To show your experience, training, and military service to possible employers, print out copies of your Report of Separation and Verification of Military Experience and Training. Along with that, be sure to include any transcripts detailing any military training or coursework you may have completed. All of these things will be helpful in filling out your resume.

Showcase Your Character

While it is important to document your certifications and experiences, employers are looking to see how you have applied your skills in real life situations. Use your cover letter, resume, and interview as a way for you to illustrate that you have the skills that employers are looking for. Emphasize any situations where you took the lead or how you created a solution when no one else did.

Reach Out and Network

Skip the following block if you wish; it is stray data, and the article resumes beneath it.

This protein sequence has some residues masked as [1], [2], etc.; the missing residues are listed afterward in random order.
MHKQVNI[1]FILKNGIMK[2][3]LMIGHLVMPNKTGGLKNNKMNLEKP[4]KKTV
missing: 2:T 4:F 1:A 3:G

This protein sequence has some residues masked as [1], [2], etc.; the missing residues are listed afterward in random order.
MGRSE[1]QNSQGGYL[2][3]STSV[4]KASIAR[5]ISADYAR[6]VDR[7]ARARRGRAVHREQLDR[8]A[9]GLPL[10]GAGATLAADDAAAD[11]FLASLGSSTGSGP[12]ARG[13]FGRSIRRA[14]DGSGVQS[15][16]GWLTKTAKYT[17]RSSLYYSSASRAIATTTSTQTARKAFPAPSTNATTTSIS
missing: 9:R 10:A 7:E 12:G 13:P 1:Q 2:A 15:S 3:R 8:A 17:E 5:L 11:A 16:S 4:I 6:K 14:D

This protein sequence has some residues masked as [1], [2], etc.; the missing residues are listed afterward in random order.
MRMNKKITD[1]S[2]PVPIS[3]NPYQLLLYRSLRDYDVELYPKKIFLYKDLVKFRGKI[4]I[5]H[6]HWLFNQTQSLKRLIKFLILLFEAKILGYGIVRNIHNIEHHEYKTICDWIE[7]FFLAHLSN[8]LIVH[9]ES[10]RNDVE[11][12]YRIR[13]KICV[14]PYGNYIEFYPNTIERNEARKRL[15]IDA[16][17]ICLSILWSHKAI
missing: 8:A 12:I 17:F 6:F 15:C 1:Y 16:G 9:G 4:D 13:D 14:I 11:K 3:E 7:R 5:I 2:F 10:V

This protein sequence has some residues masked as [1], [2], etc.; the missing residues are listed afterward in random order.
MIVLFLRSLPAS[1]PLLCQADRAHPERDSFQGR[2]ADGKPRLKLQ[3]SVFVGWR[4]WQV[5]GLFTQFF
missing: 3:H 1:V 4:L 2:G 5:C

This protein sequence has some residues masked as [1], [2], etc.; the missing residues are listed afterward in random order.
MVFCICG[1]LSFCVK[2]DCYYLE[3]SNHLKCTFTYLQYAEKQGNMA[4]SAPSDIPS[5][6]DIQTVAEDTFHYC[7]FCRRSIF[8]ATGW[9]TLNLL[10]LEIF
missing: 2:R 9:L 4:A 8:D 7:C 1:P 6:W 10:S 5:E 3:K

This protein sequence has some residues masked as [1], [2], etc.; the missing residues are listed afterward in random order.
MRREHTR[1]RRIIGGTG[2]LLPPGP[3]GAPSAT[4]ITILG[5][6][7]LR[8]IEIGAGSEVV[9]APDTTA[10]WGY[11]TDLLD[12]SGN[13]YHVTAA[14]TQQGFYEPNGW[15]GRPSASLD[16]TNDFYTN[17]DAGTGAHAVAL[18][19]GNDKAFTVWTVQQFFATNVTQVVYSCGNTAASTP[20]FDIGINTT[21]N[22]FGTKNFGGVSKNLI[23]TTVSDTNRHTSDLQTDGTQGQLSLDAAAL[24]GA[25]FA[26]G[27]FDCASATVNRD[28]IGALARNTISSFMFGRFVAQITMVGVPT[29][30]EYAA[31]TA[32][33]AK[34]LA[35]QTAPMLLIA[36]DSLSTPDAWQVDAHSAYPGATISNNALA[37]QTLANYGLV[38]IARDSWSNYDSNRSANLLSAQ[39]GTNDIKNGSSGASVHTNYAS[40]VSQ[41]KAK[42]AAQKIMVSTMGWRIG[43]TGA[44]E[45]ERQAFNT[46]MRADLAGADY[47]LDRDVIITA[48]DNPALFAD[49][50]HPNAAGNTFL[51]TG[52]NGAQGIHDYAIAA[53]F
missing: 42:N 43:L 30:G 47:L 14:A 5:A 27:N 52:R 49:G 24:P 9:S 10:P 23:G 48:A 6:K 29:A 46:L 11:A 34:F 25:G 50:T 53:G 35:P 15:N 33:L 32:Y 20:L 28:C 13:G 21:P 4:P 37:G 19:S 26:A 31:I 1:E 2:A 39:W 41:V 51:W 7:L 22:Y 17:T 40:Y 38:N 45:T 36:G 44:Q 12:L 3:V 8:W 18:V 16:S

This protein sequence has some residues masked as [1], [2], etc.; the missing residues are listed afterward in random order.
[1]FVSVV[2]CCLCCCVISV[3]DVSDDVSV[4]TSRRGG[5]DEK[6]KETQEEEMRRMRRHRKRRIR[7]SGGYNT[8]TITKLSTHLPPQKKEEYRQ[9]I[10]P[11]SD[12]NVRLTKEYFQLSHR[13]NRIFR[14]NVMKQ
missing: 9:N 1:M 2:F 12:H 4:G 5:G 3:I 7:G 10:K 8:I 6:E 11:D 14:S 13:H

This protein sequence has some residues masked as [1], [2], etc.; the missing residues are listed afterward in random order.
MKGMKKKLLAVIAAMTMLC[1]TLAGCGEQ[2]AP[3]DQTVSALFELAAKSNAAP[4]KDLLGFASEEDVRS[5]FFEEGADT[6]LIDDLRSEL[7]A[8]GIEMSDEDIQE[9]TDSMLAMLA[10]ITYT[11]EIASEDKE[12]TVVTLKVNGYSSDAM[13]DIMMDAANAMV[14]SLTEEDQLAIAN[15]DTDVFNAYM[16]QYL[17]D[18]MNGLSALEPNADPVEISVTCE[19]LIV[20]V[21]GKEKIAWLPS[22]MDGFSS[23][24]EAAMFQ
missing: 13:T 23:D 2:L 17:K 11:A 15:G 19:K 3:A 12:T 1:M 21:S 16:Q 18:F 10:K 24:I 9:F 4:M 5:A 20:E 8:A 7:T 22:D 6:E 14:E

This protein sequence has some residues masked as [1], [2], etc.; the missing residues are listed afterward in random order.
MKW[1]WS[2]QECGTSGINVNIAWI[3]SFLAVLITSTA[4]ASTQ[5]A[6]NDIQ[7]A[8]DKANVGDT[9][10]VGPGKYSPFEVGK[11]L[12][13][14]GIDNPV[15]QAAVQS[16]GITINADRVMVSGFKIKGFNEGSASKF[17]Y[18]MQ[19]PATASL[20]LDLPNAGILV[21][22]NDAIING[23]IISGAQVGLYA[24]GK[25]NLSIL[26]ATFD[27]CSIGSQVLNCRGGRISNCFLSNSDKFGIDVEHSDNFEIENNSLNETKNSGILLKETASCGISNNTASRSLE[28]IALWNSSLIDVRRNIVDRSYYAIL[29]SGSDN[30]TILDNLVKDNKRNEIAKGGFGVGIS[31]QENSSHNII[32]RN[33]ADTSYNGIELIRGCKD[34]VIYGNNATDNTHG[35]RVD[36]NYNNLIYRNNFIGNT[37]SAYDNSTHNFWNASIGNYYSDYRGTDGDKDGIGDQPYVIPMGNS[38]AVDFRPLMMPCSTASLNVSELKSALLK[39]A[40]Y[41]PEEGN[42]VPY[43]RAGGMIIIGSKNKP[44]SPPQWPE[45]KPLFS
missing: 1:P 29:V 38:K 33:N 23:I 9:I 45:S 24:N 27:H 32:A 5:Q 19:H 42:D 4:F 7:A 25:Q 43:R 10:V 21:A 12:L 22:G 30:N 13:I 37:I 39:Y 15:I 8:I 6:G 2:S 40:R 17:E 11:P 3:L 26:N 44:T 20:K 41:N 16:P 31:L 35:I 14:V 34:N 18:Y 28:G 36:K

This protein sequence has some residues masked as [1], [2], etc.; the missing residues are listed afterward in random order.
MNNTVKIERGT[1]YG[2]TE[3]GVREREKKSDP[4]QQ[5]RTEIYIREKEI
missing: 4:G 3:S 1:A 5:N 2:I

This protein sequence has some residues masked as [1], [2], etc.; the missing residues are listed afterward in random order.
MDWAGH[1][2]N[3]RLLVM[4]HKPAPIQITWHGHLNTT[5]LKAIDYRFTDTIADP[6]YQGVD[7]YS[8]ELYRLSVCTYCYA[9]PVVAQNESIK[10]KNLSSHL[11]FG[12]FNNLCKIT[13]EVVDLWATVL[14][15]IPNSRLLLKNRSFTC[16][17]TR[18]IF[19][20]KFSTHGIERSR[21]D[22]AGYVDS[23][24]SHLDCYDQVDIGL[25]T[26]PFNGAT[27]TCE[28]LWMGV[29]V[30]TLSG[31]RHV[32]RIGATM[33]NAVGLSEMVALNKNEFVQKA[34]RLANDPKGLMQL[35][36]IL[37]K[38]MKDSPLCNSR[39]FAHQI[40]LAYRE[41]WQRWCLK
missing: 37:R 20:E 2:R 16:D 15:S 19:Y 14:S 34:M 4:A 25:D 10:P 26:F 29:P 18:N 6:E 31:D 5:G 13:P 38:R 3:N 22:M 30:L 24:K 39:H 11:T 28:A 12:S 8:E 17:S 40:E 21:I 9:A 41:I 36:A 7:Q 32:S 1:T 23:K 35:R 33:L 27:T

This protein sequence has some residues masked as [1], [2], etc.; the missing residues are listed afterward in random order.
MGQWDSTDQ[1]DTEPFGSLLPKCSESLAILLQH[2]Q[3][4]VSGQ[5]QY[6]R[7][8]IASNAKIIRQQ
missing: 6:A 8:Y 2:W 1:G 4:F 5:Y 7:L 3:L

After leaving the military, don’t be afraid to reach out to family, friends, or old comrades. Any one of your connections can lead you to your next job. If you are still having trouble with networking, you can turn to the help of numerous groups and organizations that support veterans in their job search. Veterans Support Organization, America Wants You, AMVETS are a few other options.

Although finding a civilian job can be intimidating if you treat it like a mission you will be able to succeed. Preparing yourself, showcasing your character, and expanding your network will all help you in taking the next step in your career.

Originally published at on December 28, 2018.

Benefits and Programs for Female Veterans